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Ir J Med Sci. 2001 Jan-Mar;170(1):28-31.

Clinical outcome after acquisition of Burkholderia cepacia in patients with cystic fibrosis.

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Adult Cystic Fibrosis Unit, Belfast City Hospital, Northern Ireland.



Respiratory disease is the major cause of morbidity and mortality in cystic fibrosis (CF). The significance of Burkholderia cepacia (B. cepacia) in the pathogenesis of lung disease in CF is debated, but its exact role remains unclear.


To assess the impact of respiratory tract colonisation with B. cepacia in patients with CF by measuring changes in pulmonary function and body mass index (BMI).


Three groups of patients were defined based on sputum culture isolates: Group 1 were B. cepacia and Pseudomonas aeruginosa (P. aeruginosa) positive patients; Group 2 were P. aeruginosa positive; and Group 3 were colonised with neither organism. Forced expiratory volume (FEV) and BMI were measured annually from 1987 to 1995 and the year of acquisition of P. aeruginosa or B. cepacia was recorded.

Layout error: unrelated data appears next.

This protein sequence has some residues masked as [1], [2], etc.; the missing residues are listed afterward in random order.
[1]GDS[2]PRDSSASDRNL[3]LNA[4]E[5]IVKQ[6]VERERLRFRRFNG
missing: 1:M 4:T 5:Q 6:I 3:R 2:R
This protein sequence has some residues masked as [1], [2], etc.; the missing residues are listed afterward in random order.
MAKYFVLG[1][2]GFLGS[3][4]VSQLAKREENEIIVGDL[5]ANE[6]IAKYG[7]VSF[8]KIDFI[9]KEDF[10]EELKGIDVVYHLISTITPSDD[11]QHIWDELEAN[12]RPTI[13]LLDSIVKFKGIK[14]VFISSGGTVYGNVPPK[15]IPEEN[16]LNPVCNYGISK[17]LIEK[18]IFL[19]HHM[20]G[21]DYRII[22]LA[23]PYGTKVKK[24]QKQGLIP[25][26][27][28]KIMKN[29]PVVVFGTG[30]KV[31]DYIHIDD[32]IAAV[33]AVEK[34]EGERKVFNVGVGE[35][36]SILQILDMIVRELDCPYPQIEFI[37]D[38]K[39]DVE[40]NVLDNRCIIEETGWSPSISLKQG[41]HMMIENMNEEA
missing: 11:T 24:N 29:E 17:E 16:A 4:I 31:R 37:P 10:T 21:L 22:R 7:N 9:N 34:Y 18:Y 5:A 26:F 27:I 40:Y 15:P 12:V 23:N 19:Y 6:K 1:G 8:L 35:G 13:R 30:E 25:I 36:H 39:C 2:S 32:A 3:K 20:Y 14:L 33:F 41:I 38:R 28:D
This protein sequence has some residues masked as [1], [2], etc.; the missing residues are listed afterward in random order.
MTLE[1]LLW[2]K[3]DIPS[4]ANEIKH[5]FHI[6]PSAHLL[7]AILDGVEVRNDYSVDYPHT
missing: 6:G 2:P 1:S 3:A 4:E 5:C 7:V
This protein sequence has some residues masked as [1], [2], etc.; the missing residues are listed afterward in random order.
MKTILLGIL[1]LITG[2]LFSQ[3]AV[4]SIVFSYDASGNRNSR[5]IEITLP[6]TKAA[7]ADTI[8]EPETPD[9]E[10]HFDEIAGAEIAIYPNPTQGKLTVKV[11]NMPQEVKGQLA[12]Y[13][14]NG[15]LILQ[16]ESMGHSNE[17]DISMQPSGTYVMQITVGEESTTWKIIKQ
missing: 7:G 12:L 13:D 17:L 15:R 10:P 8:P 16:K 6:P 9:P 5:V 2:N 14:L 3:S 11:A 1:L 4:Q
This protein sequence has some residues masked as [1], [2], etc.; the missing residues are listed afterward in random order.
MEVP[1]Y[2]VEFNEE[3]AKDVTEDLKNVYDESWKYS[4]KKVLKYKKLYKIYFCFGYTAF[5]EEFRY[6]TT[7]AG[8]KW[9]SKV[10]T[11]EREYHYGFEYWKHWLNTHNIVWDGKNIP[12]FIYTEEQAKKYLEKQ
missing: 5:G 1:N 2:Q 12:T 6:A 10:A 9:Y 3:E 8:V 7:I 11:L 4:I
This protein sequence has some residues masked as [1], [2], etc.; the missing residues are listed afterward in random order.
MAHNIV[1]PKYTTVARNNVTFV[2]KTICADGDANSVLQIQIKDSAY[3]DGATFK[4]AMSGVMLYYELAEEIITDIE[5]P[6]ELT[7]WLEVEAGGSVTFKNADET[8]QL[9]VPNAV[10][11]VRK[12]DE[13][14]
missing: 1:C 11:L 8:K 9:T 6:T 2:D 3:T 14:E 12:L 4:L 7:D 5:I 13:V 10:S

The mean annual decrease in FEV1 was significantly different in all three groups: Group 1, -5.4 (5.1)%; Group 2, -3.9 (6.5)%; and Group 3, -1.6 (1.0)%, (p<0.05). The mean percentage decrease in FEV1 of a sub-group of Group 1 patients where the B. cepacia acquisition date was known was 6.1% per year versus 1.55% in Group 2 patients (p<0.05).


Acquisition of B. cepacia may be a cause of, rather than a marker for, a decrease in pulmonary function.

[Indexed for MEDLINE]

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